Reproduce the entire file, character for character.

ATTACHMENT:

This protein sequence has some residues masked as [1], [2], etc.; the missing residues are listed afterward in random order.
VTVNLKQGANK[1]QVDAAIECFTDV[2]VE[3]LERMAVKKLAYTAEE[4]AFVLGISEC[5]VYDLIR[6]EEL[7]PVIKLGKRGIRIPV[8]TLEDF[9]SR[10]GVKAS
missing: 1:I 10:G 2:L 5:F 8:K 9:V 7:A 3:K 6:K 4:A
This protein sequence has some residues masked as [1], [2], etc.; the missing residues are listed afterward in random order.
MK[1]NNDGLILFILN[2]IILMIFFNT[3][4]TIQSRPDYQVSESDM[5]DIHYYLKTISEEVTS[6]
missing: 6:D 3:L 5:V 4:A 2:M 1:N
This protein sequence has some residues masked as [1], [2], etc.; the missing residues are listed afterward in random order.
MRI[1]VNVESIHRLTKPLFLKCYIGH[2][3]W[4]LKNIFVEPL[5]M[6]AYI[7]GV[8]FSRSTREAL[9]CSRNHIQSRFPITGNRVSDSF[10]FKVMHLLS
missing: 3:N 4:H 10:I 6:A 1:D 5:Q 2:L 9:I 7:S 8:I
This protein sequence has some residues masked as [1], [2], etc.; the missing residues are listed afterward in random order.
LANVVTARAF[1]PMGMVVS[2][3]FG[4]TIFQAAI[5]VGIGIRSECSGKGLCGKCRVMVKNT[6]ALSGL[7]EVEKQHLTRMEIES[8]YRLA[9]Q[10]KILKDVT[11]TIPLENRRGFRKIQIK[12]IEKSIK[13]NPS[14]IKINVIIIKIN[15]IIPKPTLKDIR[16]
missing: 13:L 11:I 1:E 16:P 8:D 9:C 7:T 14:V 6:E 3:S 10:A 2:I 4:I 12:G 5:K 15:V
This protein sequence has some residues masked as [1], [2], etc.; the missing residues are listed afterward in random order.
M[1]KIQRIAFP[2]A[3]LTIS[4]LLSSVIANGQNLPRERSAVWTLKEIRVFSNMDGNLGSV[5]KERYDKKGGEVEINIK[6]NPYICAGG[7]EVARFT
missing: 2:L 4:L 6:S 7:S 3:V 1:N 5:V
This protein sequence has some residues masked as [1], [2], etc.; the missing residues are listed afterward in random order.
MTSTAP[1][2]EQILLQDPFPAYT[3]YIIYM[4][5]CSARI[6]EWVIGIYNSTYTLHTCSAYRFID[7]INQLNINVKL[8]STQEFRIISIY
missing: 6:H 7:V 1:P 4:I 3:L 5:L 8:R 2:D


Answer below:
This protein sequence has some residues masked as [1], [2], etc.; the missing residues are listed afterward in random order.
VTVNLKQGANK[1]QVDAAIECFTDV[2]VE[3]LERMAVKKLAYTAEE[4]AFVLGISEC[5]VYDLIR[6]EEL[7]PVIKLGKRGIRIPV[8]TLEDF[9]SR[10]GVKAS
missing: 1:I 10:G 2:L 5:F 8:K 9:V 7:A 3:K 6:K 4:A
This protein sequence has some residues masked as [1], [2], etc.; the missing residues are listed afterward in random order.
MK[1]NNDGLILFILN[2]IILMIFFNT[3][4]TIQSRPDYQVSESDM[5]DIHYYLKTISEEVTS[6]
missing: 6:D 3:L 5:V 4:A 2:M 1:N
This protein sequence has some residues masked as [1], [2], etc.; the missing residues are listed afterward in random order.
MRI[1]VNVESIHRLTKPLFLKCYIGH[2][3]W[4]LKNIFVEPL[5]M[6]AYI[7]GV[8]FSRSTREAL[9]CSRNHIQSRFPITGNRVSDSF[10]FKVMHLLS
missing: 3:N 4:H 10:I 6:A 1:D 5:Q 2:L 9:I 7:S 8:I
This protein sequence has some residues masked as [1], [2], etc.; the missing residues are listed afterward in random order.
LANVVTARAF[1]PMGMVVS[2][3]FG[4]TIFQAAI[5]VGIGIRSECSGKGLCGKCRVMVKNT[6]ALSGL[7]EVEKQHLTRMEIES[8]YRLA[9]Q[10]KILKDVT[11]TIPLENRRGFRKIQIK[12]IEKSIK[13]NPS[14]IKINVIIIKIN[15]IIPKPTLKDIR[16]
missing: 13:L 11:I 1:E 16:P 8:D 9:C 7:T 14:V 6:E 3:S 10:A 2:I 4:I 12:G 5:K 15:V
This protein sequence has some residues masked as [1], [2], etc.; the missing residues are listed afterward in random order.
M[1]KIQRIAFP[2]A[3]LTIS[4]LLSSVIANGQNLPRERSAVWTLKEIRVFSNMDGNLGSV[5]KERYDKKGGEVEINIK[6]NPYICAGG[7]EVARFT
missing: 2:L 4:L 6:S 7:S 3:V 1:N 5:V
This protein sequence has some residues masked as [1], [2], etc.; the missing residues are listed afterward in random order.
MTSTAP[1][2]EQILLQDPFPAYT[3]YIIYM[4][5]CSARI[6]EWVIGIYNSTYTLHTCSAYRFID[7]INQLNINVKL[8]STQEFRIISIY
missing: 6:H 7:V 1:P 4:I 3:L 5:L 8:R 2:D